Many sources claim that Sykes-Picot came into conflict with the Hussein-McMahon correspondence of 1915-1916 and that the publication of the agreement in November 1917 led to the resignation of Sir Henry McMahon.  There were several differences, iraq being the most obvious in the British red territory, and less obvious, the idea that British and French advisers would have control of the area designated as an Arab state. Finally, while the correspondence did not mention Palestine, Haifa and Acre should be British and the brown territory (a reduced Palestine) should become internationalized.  May 16 will mark the centenary of the agreement, amid the question of whether its borders can survive the region`s current furies. “The system that has been in existence for a hundred years has collapsed,” barham Salih, a former Iraqi deputy prime minister, said at the Sulaimani Forum in Iraqi Kurdistan in March. “We don`t know what new system will take its place.” If we are caught over the years in the wider context of other agreements, declarations and promises made to the actors of the region, we see how the agreement is at the root of so many contemporary problems. On 15 September, the British distributed a memory aid (which had been the subject of a private debate two days earlier between Lloyd George and Clemenceau ), in which the British withdrew their troops in Palestine and Mesopotamia and handed over Damascus, Homs, Hama and Aleppo to Fayçal`s troops. While accepting the withdrawal, clemenceau continued to insist on the Sykes-Picot agreement as the basis for all discussions.  In the Middle East, few men are pilloried these days, as are Sir Mark Sykes and François Georges-Picot. Sykes, a British diplomat, travelled on the same lawn as T. E. Lawrence (of Arabia), served in the Buren War, inherited a Baronetcy and won a Conservative seat in Parliament. He died young, at the age of 39, during the flu epidemic of 1919.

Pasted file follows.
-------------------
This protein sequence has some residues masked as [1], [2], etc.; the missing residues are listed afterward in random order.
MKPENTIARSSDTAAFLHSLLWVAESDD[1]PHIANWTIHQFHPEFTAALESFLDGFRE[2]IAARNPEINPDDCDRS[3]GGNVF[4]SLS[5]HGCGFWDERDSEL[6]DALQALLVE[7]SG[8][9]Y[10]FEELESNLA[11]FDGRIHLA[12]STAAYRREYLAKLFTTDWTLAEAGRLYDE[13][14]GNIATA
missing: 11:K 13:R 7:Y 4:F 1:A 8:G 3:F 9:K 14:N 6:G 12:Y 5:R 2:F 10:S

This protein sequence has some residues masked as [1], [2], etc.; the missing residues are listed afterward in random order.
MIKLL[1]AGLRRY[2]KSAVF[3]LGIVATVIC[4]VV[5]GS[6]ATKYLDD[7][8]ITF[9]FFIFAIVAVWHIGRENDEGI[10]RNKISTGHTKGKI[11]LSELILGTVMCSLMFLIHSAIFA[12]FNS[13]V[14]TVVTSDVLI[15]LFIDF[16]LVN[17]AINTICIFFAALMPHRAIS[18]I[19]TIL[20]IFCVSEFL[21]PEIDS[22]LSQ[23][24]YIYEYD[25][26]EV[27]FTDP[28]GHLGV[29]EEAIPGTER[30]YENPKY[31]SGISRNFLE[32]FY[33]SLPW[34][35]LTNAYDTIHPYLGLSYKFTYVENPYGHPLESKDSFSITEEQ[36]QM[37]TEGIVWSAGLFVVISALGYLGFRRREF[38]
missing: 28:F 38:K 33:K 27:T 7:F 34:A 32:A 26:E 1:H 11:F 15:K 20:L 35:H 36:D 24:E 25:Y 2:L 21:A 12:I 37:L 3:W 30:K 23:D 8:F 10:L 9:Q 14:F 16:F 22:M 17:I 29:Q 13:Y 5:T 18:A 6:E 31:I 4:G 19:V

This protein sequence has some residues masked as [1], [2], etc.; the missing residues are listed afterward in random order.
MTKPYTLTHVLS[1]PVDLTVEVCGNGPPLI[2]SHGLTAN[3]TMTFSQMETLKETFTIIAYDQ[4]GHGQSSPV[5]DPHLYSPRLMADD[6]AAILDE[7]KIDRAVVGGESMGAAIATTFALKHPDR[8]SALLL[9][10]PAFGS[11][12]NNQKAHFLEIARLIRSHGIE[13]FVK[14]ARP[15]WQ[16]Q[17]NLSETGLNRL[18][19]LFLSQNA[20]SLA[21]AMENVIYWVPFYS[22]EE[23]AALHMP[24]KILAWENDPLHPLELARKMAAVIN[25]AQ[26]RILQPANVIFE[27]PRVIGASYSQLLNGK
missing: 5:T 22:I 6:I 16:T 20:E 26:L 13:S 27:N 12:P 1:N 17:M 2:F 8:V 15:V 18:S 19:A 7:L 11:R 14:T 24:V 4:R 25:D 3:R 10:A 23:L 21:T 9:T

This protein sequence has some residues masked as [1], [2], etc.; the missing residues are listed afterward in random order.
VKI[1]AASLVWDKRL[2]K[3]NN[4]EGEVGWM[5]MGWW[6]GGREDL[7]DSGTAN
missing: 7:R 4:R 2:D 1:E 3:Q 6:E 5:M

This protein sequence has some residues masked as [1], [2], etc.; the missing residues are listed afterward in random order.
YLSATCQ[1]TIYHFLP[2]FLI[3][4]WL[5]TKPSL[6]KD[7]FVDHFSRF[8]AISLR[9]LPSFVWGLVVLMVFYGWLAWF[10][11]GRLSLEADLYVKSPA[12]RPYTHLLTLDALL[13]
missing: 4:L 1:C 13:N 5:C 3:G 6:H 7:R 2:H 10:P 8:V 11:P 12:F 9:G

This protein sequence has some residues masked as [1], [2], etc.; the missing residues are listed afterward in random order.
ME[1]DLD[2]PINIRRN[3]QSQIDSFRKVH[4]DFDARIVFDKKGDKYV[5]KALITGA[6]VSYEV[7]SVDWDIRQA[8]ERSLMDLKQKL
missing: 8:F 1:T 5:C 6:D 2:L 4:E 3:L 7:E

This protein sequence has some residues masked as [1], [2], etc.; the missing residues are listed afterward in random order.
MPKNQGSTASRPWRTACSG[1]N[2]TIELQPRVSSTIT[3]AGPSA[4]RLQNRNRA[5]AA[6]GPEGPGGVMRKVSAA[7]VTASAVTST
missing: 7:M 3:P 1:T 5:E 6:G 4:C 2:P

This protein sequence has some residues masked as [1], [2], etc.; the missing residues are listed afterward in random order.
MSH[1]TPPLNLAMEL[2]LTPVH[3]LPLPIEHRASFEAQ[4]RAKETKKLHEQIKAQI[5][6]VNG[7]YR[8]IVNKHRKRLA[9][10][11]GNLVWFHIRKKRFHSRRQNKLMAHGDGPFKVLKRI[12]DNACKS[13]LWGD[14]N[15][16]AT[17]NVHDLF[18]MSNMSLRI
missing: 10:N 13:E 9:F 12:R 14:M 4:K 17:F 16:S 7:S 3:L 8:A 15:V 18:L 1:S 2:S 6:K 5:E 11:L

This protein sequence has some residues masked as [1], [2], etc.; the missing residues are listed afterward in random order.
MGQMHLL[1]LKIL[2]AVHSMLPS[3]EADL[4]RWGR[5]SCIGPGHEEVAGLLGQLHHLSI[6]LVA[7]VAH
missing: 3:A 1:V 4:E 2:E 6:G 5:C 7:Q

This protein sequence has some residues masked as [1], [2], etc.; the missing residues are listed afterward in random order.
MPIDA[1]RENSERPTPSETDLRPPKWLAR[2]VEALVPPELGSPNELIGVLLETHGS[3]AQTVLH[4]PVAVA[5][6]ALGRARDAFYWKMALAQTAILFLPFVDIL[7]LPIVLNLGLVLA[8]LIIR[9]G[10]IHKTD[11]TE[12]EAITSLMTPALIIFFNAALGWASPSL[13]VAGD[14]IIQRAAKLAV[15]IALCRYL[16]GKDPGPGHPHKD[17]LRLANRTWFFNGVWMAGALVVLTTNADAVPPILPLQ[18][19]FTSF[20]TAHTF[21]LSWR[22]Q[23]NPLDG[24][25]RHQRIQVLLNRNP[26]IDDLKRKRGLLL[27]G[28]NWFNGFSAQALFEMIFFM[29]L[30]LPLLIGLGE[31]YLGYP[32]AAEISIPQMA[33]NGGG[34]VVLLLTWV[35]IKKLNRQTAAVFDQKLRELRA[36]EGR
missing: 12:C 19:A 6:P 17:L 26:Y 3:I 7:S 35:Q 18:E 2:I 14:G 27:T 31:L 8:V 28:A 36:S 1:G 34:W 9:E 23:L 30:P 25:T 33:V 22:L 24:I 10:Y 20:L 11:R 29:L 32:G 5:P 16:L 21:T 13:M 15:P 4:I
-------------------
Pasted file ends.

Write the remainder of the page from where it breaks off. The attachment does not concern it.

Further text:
Picot was a French lawyer and diplomat who led a long but opaque life until his death in 1950, mainly in Backwater-Posten. But the two men continue to live in the secret agreement they were to devise during the First World War to divide the vast land mass of the Ottoman Empire into British and French spheres of influence.